The Gift of Bewilderment
Our story stretches all the way back to that mythical, archetypal encounter between a man and a God. In the Judeo-Christian texts, the book of Job records a tale of sorrow and mourning and haunting questions about the nature of suffering. Job, our protagonist, has lost his children, his cattle, his sheep and his reputation. His name whispered with regret, his body dotted with itchy sores, Job asks God for answers. Why do good people suffer? Has he not been faithful, devoted to the letter? Then why has all of this befallen him? Job’s questions are not rhetorical, poetic musings of a man who has the luxury of that sort of play. He needs a response. God is in the dock.
As the story goes, God eventually answers – but in an unusual way that leaves anyone reading the account begging for resolutions. Instead of directly engaging the all-important questions, God reportedly asks: “Were you there when I laid the earth’s foundations or when I shut up the seas behind doors?” He goes on to boast about the chains of Pleiades and Orion’s belt, ostrich wings and ostrich eggs, the strength of horses, the obstinacy of an ox, the glory of a hawk in flight, mountain goats giving birth, and the spontaneity of rain. What have these to do with Job’s condition? At first blush, it might seem like an insensitive, puerile display of cosmic power to distract from the damning mortal matters at hand. But there is a sense in which answers are not only not useful, but hurtful. And, seen through different lenses, one might recognize that bewildering responses often serve greater purposes than satisfying our inner logic and quests for resolution.
That same confounding logic of answering questions with weirder questions permeates Tibetan debate performances – where the challenger assumes a stance, his arms open into a wide arc, mimicking the open jaws of a crocodile. He poses a question not to win an answer but to explore strange reality. The deliberate non-linearity of the encounter between the challenger and the challenged, the way the conversation snakes out into bizarre branches, seemingly without regard for any ‘core issue’, reminds us that the world works in weird ways, disturbing the easy binary of questions versus answers. Lightning is not the uncontroversial chord of light that connects dirt and sky; there is seeking, yearning, and drifting. Each experimental quest produces ‘stepped ladders’, branching out like fibrous rootlets in soil. A question lingering in the charged air.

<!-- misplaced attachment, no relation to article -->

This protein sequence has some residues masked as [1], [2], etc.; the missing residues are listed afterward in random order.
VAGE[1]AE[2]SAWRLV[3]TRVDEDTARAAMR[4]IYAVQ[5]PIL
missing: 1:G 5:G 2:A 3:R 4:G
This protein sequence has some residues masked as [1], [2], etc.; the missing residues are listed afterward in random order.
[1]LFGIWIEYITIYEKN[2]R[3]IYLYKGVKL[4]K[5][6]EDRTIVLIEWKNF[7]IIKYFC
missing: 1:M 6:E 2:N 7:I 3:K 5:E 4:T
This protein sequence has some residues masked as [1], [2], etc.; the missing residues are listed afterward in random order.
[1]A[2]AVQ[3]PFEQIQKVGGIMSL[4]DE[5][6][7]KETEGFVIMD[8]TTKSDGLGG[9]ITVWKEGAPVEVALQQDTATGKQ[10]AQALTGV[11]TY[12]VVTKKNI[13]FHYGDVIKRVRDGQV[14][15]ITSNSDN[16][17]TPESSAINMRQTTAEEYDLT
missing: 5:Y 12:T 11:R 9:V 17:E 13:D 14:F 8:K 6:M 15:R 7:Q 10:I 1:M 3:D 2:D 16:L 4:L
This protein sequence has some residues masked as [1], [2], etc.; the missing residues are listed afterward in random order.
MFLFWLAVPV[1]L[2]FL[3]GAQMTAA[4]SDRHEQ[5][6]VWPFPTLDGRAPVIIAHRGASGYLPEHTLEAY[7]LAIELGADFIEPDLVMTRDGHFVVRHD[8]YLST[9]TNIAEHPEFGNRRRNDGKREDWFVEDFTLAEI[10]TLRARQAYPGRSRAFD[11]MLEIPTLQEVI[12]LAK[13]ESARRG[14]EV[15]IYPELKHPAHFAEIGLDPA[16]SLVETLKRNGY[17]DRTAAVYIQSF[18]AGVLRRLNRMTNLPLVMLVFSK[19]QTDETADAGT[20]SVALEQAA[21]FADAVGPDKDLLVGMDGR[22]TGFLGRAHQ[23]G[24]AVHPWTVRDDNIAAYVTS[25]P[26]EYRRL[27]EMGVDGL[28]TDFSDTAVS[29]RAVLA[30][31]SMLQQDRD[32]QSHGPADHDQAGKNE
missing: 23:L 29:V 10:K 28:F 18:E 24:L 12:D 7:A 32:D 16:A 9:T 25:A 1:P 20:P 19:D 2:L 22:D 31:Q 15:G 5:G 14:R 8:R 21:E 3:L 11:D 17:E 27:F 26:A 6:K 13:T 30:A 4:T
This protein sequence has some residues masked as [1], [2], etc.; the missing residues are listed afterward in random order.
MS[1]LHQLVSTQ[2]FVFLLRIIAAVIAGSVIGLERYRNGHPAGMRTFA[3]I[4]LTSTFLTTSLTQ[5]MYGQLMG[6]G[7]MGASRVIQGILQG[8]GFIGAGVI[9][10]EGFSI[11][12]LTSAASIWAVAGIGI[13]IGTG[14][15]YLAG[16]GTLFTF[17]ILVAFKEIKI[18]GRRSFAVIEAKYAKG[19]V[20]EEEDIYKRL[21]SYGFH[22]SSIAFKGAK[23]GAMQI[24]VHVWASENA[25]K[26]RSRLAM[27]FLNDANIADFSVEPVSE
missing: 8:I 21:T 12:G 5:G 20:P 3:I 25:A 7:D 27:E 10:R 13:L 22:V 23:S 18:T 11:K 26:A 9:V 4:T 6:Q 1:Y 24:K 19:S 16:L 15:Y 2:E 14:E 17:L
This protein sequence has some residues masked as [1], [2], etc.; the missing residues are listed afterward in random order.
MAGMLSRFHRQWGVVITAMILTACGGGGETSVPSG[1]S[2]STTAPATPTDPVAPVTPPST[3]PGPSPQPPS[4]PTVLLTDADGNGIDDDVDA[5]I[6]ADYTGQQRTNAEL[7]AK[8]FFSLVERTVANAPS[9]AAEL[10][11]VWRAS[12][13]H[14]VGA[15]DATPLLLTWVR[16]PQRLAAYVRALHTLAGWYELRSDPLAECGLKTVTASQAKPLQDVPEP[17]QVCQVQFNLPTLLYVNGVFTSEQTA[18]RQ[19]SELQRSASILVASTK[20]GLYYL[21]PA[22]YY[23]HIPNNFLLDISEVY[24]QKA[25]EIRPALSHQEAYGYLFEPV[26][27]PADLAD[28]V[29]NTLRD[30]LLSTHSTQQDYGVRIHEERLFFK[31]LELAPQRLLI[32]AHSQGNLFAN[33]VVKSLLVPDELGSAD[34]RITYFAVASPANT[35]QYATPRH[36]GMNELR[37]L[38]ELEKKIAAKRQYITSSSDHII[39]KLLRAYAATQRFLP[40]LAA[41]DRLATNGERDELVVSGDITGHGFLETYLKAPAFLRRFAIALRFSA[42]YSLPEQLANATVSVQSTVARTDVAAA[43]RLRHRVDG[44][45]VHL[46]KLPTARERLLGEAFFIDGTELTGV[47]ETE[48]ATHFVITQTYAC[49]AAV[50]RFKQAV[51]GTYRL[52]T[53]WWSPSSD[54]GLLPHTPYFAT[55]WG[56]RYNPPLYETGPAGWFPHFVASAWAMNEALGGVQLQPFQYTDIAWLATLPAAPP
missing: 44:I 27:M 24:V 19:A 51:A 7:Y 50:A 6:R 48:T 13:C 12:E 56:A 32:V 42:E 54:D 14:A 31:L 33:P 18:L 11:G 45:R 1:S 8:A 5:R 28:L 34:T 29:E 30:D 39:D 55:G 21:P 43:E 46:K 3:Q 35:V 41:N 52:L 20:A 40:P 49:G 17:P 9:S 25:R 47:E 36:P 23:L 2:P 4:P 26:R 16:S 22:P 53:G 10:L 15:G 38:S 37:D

In Job’s story, in Tibetan debate practices, in many indigenous worldviews, and even in quantum physics and new materialisms, we are forced to confront a material world that cannot be easily resolved, a world that cannot be reduced to Newtonian formulas where answers are the direct (or expected) consequences of questions. A world we learn is so queer that we must rethink our concepts of time, identity, causality, space, and nature.
Such is the gift of bewilderment; such is the startling eloquence of a gasp. We scratch our heads in awkward cluelessness, but that awkwardness – that straying from pre-set paths and plot points – affords us the grace to notice the boxes we are contained by. We come to see the frames by which our thinking is made possible. By which we ourselves are shaped.
It is like a fish noticing it is wet only by coming out of water. We touch ourselves as if for the first time. We realize that emphasizing, say, lower carbon emissions in a bid to ‘stop climate change’ is part of a neoliberal framework that hijacks time as a forward-moving principle along a linear trajectory of progress. This framework emphasizes anthropocentric activity and permanence under the guise of sustainability, and asserts the deadness of the world around us. We come to recognize that the ways we have considered the crisis that faces us may be part of the crisis. The way we frame the problem is also part of the problem.
Even today, with a growing appreciation for indigenous traditions, there is often an unexamined practice of thinking of indigeneity as friendlier means to the same modern ends we had before – so that when the story is told that we should slow down in times of crisis, we ask ourselves: “How does slowing down reduce carbon emissions or achieve negative emissions? How does slowing down help us stamp out poverty or assure a future for our children?” And these questions are justified within the frameworks we work from, but they are not the only frameworks. By coming to the edges; by staying longer in the place that is supposedly without utility, empty, null and void; by dwelling with the bewildering awkwardness and staying with the trouble; other places of power become visible.